BTW, only one bevel has to be cut when fitting with a plane. It has to fit the shape of the edge of the preceding strip as it changes throughout due to the twist that is put into it as it bends around the compound curves of the hull. The other edge can be left square.

If these rolling bevels are done well, they should be stronger and look better than the bead and cove, which itself is never a perfect fit due to the constantly changing angles and curves.

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PostPosted: September 27th, 2007, 7:27 pm 
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Heres a few photos of Nick Schade's "Nymph" prototype that my wife took at the Wooden Boat Show this summer.


Image




I think the carbon-Kevlar cloth looks real nice....and makes a very tough hull.

Image




Check out the tight seams you can get with a block plane in this blow up of the bow.

Image

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PostPosted: September 27th, 2007, 9:25 pm 
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Sundown & Battenkiller,

This business of joints and joint shapes has more aspects than have come to surface so far. Some things to keep in mind:

1. the primary purpose of cove and bead is to aid in maintaining proper edge-alignment of strips while keeping "perfect" joint tightness.
2. beveling the edge or edges makes tight joints but doesn't aid alignment
3. from a strictly geometric perspective, 1/4" beads and 1/4" coves on 1/4" strips doesn't work; once the two strips join at an angle, joint tightness is compromised (insignificantly). Draw them in CAD, blow them up, and try.
4. 1/4" beads and 1/4" coves on 3/16" strips work much better. Some alignment perfection is lost if both shapes are centered on the strip thickness but the alignment loss is both insignificant and sanded away anyway on outside curves since it occurs on the "peaks".
5. The more practical problem for the vast majority of stripper builders is finding a router bit for, say, 3/16" diameter coves and beads to use on 1/8" strips. When I built my first stripper, 1/4" cove and bead cutters were extremely difficult to find and I wound up using a molding head on a tablesaw. Now I use a shaper and set it up with stacked cutters and a sub table for the higher one, then cut a bead going one way and immediately a cove going the other way. But DIY stripper-builders with shapers are about as common as flamingos in Algonquin.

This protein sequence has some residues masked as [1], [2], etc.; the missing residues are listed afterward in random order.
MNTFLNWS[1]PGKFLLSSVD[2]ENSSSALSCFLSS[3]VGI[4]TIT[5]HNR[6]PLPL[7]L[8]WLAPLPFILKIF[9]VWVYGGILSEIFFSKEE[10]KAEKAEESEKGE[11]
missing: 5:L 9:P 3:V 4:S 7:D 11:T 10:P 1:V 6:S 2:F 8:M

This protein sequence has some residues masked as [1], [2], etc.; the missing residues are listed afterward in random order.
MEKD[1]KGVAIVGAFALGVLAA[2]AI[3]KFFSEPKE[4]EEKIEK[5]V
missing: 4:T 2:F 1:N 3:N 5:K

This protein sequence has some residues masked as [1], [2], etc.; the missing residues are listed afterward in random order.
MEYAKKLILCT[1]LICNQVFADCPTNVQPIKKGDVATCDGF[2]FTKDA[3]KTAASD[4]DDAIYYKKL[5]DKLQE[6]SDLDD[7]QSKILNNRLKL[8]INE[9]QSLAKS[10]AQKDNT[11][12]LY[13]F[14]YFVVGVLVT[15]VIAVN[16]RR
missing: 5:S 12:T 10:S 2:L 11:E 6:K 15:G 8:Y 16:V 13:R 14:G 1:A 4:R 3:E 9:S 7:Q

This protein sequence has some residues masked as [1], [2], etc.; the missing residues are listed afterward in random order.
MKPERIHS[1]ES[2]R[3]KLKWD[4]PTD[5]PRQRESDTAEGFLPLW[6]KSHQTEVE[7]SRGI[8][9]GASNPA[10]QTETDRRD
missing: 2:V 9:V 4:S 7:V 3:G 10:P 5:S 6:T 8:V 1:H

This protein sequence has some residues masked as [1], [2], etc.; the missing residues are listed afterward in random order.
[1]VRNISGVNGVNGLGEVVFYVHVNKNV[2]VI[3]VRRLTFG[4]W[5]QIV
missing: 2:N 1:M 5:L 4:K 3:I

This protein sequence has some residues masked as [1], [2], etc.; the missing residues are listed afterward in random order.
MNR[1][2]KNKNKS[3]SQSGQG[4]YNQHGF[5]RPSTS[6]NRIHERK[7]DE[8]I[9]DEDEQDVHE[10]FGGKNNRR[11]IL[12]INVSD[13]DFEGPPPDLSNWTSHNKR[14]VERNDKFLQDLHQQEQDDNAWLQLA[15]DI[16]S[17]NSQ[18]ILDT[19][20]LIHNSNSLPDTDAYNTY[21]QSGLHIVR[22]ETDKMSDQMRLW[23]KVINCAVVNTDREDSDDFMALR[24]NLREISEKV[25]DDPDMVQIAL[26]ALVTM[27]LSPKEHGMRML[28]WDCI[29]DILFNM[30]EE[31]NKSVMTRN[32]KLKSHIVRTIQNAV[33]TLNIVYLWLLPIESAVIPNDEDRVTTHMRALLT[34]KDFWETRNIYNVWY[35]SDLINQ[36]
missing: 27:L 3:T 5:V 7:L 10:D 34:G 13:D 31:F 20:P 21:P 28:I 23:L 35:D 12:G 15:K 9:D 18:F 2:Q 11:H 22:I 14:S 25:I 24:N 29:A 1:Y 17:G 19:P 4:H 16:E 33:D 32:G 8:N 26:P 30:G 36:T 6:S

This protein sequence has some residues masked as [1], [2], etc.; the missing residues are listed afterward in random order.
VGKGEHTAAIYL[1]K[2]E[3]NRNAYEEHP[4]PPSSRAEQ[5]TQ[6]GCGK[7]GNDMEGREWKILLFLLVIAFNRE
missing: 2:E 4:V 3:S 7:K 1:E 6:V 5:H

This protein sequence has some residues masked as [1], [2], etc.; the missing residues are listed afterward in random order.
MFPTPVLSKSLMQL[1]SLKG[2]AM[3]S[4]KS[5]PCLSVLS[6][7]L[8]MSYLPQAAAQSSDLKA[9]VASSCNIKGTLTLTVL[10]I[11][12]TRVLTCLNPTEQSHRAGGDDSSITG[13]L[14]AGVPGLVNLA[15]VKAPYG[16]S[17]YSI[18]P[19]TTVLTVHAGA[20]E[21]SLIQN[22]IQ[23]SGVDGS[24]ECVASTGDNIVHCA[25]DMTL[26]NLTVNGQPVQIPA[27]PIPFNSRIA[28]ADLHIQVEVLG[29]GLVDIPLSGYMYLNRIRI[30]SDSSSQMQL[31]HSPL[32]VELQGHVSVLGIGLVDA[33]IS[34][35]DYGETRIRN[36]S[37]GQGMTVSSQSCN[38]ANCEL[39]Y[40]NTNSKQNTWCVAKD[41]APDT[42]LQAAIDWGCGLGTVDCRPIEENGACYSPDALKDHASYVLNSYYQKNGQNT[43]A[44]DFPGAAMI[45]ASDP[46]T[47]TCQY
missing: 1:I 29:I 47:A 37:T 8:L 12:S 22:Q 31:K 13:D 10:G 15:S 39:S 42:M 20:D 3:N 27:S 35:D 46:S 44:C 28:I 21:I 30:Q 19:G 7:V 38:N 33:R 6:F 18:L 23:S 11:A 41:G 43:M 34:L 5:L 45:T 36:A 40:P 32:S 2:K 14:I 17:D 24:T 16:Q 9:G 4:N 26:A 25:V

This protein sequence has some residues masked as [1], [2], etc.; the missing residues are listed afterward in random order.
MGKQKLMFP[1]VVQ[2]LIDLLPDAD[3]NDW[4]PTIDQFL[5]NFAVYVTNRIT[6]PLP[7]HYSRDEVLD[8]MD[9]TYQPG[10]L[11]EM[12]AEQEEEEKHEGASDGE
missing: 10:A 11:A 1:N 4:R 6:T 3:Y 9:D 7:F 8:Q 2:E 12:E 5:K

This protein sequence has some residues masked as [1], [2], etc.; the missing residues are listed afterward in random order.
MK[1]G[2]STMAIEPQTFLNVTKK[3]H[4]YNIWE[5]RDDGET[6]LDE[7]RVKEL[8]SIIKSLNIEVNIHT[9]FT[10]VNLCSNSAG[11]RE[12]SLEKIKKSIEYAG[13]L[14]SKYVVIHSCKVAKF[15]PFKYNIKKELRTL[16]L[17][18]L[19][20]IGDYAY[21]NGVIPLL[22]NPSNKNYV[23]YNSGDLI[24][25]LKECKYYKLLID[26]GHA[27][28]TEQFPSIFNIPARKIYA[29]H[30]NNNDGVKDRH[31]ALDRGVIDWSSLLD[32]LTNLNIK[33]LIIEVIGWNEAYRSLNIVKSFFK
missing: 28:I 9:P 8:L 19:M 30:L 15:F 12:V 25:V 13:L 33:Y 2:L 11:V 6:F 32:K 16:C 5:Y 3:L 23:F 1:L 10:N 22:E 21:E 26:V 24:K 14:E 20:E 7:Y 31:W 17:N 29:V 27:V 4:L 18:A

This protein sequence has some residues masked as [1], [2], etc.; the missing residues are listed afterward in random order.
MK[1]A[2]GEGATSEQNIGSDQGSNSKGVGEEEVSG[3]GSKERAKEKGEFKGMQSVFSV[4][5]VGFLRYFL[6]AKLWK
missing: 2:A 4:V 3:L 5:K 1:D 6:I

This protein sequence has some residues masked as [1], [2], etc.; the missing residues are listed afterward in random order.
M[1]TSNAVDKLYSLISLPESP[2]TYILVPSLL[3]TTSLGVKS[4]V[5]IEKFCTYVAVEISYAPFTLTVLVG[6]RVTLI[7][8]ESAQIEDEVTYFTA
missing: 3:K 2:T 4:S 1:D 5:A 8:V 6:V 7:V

6. Even with a shaper, I wouldn't even spend time seeing if 3/16" cove and bead cutters are readily available because the cost of cutters is so high that for a single experiment in 1/8" strips it wouldn't be worth it.

The more interesting question for me is whether 1/8" strips are over the tipping point. I'd like to see some empirical data comparing, say, 1/8" strips sheathed with 4 oz glass versus 3/16" strips sheathed with 2.5 oz. glass. There are so many potential failure points in composite construction that it's hard to predict what's going to fail in an untried schedule. Will it be tensile or compression strength of epoxy/glass? compression strength of cedar? shear strength of cedar? bond between glass and cedar? I suppose that from an engineering point of view everything should be so well balanced that everything fails at once--the flip side of which is that everything is fully used--one minute you're canoe paddling and the next minute you're dog paddling.

I think we need to keep in mind that it took Nessmuk to enlighten Rushton about how good wood actually is.

b

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PostPosted: September 28th, 2007, 6:35 am 
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Graybeard

Since you have the Shaper, and Doublestack Bed, why not ignore 3/16 bits,
altogether, and use the 1/4" ?

Once stock is doublerun Cove & Bead, slip stock into your Planer
(or thickness sander) and reduce stock to 3/16, with alternate side passes...
or 1/8 if you think structural integrity wont be compromised?

Personally, I feel the 1/4" profile... even thinned-down... would be stronger?

You obviously know your way around a Shaper... so, I think you could